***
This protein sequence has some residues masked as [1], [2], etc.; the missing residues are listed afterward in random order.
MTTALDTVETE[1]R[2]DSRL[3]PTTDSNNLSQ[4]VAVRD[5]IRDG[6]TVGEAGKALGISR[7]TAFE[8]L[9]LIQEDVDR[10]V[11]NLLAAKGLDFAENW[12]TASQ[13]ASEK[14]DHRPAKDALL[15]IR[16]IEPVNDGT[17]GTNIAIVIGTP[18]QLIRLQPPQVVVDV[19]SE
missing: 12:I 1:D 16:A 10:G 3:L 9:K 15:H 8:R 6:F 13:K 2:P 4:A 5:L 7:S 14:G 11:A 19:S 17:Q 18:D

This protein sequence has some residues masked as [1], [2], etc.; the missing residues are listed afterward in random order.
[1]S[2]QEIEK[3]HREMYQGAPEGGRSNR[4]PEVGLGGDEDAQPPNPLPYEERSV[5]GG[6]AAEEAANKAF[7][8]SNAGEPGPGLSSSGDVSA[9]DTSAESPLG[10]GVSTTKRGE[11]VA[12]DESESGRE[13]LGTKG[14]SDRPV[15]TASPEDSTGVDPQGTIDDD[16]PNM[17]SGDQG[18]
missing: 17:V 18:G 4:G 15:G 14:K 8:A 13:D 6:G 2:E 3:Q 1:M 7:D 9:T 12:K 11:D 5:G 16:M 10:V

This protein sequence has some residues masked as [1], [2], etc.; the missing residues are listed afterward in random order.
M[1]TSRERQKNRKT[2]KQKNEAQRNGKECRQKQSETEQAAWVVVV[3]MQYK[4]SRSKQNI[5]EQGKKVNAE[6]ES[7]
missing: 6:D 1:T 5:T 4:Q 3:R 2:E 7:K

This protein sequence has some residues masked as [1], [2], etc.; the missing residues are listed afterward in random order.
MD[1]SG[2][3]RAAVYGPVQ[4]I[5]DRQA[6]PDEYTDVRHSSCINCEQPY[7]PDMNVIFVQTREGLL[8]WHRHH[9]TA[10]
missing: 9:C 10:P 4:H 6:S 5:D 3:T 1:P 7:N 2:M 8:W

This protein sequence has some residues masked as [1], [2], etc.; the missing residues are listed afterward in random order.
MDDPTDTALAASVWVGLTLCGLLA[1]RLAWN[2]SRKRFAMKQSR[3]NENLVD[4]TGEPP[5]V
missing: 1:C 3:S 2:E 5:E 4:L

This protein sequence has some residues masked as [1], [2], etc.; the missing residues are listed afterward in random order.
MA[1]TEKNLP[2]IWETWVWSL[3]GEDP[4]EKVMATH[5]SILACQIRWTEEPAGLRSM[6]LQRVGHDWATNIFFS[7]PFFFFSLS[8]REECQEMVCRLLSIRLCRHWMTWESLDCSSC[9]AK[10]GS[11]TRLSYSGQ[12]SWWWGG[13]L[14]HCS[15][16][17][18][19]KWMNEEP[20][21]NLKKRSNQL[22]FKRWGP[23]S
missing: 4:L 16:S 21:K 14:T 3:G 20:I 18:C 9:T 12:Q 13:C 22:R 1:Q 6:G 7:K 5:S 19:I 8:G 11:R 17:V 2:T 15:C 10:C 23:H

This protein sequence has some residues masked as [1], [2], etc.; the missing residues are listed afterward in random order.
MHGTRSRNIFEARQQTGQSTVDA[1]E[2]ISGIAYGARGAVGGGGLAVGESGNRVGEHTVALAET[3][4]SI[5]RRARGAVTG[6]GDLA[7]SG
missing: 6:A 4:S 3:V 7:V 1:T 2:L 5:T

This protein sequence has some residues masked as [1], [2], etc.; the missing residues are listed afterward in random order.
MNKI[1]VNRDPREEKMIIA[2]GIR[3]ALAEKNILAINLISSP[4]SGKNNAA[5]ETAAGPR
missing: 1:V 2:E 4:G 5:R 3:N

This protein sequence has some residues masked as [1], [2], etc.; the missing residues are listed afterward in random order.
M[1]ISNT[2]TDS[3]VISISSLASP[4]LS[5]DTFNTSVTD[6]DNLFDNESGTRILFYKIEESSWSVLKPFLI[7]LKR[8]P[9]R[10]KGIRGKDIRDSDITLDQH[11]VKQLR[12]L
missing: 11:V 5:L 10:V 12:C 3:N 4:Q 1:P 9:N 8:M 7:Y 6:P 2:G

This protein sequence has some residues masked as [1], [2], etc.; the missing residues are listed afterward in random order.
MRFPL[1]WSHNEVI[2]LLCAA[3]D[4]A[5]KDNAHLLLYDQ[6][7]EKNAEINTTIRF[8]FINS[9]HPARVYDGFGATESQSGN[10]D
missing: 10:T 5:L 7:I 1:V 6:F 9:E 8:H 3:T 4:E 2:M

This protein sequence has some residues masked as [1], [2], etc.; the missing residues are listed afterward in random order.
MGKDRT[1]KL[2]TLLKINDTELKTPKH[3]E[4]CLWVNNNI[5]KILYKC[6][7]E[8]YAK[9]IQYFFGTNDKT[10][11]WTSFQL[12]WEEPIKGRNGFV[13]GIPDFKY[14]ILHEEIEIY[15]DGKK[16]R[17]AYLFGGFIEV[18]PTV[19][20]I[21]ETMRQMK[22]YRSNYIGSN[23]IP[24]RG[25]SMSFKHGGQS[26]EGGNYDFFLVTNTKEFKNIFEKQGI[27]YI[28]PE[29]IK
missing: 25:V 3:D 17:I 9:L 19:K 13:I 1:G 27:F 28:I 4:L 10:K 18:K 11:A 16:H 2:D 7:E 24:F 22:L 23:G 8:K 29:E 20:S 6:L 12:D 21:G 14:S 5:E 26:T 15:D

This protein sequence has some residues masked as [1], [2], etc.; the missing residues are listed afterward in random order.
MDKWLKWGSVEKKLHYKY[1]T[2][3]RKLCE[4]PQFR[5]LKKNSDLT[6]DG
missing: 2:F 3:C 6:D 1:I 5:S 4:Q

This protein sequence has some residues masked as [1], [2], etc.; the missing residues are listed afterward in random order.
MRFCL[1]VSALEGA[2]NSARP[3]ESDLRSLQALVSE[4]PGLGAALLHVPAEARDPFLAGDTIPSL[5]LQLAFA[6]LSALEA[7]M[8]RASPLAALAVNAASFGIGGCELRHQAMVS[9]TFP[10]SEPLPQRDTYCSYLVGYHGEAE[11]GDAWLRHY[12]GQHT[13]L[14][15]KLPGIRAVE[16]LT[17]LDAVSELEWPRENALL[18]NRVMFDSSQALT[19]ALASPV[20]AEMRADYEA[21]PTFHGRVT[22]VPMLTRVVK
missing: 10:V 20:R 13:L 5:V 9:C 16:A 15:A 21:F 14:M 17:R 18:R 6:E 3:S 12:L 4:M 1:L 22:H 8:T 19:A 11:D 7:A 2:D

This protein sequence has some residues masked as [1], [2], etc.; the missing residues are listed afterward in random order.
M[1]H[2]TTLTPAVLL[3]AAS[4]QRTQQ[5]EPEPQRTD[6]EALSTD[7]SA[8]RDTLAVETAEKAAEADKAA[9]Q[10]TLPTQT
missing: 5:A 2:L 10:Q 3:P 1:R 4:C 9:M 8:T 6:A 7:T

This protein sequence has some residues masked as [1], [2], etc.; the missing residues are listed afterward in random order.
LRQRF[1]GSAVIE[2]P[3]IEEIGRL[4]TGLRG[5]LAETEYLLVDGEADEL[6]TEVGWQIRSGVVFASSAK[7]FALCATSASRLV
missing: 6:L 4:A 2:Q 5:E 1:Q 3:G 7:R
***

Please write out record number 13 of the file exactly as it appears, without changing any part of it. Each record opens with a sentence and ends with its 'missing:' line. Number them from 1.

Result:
This protein sequence has some residues masked as [1], [2], etc.; the missing residues are listed afterward in random order.
MRFCL[1]VSALEGA[2]NSARP[3]ESDLRSLQALVSE[4]PGLGAALLHVPAEARDPFLAGDTIPSL[5]LQLAFA[6]LSALEA[7]M[8]RASPLAALAVNAASFGIGGCELRHQAMVS[9]TFP[10]SEPLPQRDTYCSYLVGYHGEAE[11]GDAWLRHY[12]GQHT[13]L[14][15]KLPGIRAVE[16]LT[17]LDAVSELEWPRENALL[18]NRVMFDSSQALT[19]ALASPV[20]AEMRADYEA[21]PTFHGRVT[22]VPMLTRVVK
missing: 10:V 20:R 13:L 5:V 9:C 16:A 15:A 21:F 14:M 17:R 18:R 6:E 3:S 12:L 4:M 1:L 22:H 8:T 19:A 11:D 7:A 2:D